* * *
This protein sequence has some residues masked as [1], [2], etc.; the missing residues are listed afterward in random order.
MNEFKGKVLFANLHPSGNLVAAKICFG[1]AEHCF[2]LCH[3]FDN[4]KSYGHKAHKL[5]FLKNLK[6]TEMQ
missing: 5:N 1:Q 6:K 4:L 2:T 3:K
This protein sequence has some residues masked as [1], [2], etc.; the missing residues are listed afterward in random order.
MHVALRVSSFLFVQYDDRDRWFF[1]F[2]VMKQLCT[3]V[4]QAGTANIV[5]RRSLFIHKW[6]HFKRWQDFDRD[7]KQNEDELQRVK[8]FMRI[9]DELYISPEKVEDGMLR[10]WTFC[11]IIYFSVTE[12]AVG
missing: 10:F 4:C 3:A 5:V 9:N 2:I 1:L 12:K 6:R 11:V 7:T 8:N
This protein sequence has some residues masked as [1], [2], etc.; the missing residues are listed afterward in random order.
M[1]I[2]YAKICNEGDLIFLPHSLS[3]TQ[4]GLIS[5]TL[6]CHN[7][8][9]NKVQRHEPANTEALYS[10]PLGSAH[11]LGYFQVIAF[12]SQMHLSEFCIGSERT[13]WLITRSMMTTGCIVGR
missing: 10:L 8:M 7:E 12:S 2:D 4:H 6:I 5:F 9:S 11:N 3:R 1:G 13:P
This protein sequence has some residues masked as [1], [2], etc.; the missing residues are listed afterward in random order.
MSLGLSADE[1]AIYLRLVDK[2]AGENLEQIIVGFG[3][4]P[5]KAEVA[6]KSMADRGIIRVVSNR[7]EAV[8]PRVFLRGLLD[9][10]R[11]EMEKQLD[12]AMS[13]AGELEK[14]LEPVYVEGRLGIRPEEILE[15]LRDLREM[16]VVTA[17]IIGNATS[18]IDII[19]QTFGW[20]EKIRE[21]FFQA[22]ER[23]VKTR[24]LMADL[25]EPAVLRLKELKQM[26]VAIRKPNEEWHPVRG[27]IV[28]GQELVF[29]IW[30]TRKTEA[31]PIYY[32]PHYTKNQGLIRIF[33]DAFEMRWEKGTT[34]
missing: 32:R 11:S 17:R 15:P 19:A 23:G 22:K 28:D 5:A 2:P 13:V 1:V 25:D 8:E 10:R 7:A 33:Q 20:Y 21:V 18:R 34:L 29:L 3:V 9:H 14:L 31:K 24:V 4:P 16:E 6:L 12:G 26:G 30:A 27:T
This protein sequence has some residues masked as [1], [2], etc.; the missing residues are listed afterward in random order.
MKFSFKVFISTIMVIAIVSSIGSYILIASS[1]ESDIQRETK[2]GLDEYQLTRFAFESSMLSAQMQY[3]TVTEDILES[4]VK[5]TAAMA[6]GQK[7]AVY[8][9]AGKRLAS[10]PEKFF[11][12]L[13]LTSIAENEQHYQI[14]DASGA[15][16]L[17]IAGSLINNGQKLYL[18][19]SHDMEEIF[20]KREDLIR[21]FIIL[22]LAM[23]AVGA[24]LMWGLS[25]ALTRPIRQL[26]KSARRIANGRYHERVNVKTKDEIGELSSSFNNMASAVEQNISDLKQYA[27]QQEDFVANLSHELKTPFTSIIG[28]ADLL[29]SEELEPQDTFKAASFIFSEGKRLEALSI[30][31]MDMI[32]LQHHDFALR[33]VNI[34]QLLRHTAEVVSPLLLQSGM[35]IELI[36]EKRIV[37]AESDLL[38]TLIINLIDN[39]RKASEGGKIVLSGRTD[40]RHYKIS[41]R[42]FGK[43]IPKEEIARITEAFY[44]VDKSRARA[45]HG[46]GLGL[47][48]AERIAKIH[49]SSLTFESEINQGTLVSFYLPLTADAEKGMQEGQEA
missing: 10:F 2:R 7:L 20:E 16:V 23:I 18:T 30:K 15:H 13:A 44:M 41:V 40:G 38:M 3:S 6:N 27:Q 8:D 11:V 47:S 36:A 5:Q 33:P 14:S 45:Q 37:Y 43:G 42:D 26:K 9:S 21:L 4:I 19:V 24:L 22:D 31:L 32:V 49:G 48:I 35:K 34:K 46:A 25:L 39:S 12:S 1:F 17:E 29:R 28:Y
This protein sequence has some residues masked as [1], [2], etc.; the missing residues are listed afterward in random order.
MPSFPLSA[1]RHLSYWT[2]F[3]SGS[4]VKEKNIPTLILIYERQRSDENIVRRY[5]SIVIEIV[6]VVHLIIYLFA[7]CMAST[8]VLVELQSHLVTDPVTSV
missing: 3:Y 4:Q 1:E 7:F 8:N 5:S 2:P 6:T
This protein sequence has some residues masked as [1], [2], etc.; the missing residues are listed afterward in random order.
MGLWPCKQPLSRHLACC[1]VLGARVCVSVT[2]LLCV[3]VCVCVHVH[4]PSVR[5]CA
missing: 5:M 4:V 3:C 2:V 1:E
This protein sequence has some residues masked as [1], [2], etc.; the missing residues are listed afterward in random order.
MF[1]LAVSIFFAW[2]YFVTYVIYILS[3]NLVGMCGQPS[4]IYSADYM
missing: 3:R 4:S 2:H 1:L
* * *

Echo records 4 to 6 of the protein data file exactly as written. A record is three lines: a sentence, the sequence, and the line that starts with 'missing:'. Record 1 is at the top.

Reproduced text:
This protein sequence has some residues masked as [1], [2], etc.; the missing residues are listed afterward in random order.
MSLGLSADE[1]AIYLRLVDK[2]AGENLEQIIVGFG[3][4]P[5]KAEVA[6]KSMADRGIIRVVSNR[7]EAV[8]PRVFLRGLLD[9][10]R[11]EMEKQLD[12]AMS[13]AGELEK[14]LEPVYVEGRLGIRPEEILE[15]LRDLREM[16]VVTA[17]IIGNATS[18]IDII[19]QTFGW[20]EKIRE[21]FFQA[22]ER[23]VKTR[24]LMADL[25]EPAVLRLKELKQM[26]VAIRKPNEEWHPVRG[27]IV[28]GQELVF[29]IW[30]TRKTEA[31]PIYY[32]PHYTKNQGLIRIF[33]DAFEMRWEKGTT[34]
missing: 32:R 11:S 17:R 15:P 19:A 23:G 22:K 28:D 5:A 2:P 13:V 1:V 25:D 8:E 10:R 7:A 33:Q 20:Y 21:V 18:R 34:L 29:L 3:V 9:H 14:L 31:K 24:V 4:P 16:E 6:L 12:G 26:G 30:A 27:T
This protein sequence has some residues masked as [1], [2], etc.; the missing residues are listed afterward in random order.
MKFSFKVFISTIMVIAIVSSIGSYILIASS[1]ESDIQRETK[2]GLDEYQLTRFAFESSMLSAQMQY[3]TVTEDILES[4]VK[5]TAAMA[6]GQK[7]AVY[8][9]AGKRLAS[10]PEKFF[11][12]L[13]LTSIAENEQHYQI[14]DASGA[15][16]L[17]IAGSLINNGQKLYL[18][19]SHDMEEIF[20]KREDLIR[21]FIIL[22]LAM[23]AVGA[24]LMWGLS[25]ALTRPIRQL[26]KSARRIANGRYHERVNVKTKDEIGELSSSFNNMASAVEQNISDLKQYA[27]QQEDFVANLSHELKTPFTSIIG[28]ADLL[29]SEELEPQDTFKAASFIFSEGKRLEALSI[30][31]MDMI[32]LQHHDFALR[33]VNI[34]QLLRHTAEVVSPLLLQSGM[35]IELI[36]EKRIV[37]AESDLL[38]TLIINLIDN[39]RKASEGGKIVLSGRTD[40]RHYKIS[41]R[42]FGK[43]IPKEEIARITEAFY[44]VDKSRARA[45]HG[46]GLGL[47][48]AERIAKIH[49]SSLTFESEINQGTLVSFYLPLTADAEKGMQEGQEA
missing: 10:F 2:R 7:L 20:E 16:V 23:I 18:T 30:K 15:H 13:A 44:M 41:V 40:G 38:M 3:S 6:N 27:Q 8:D 11:V 47:S 36:A 5:Q 33:P 14:S 45:Q 37:Y 43:G 42:D 26:K 9:S 21:L 4:I 19:V 24:L 22:D 31:L 32:V 49:G 48:I 35:K 34:K 46:A 25:L 39:S 12:S 1:F 17:E 29:R 28:Y
This protein sequence has some residues masked as [1], [2], etc.; the missing residues are listed afterward in random order.
MPSFPLSA[1]RHLSYWT[2]F[3]SGS[4]VKEKNIPTLILIYERQRSDENIVRRY[5]SIVIEIV[6]VVHLIIYLFA[7]CMAST[8]VLVELQSHLVTDPVTSV
missing: 3:Y 4:Q 1:E 7:F 8:N 5:S 2:P 6:T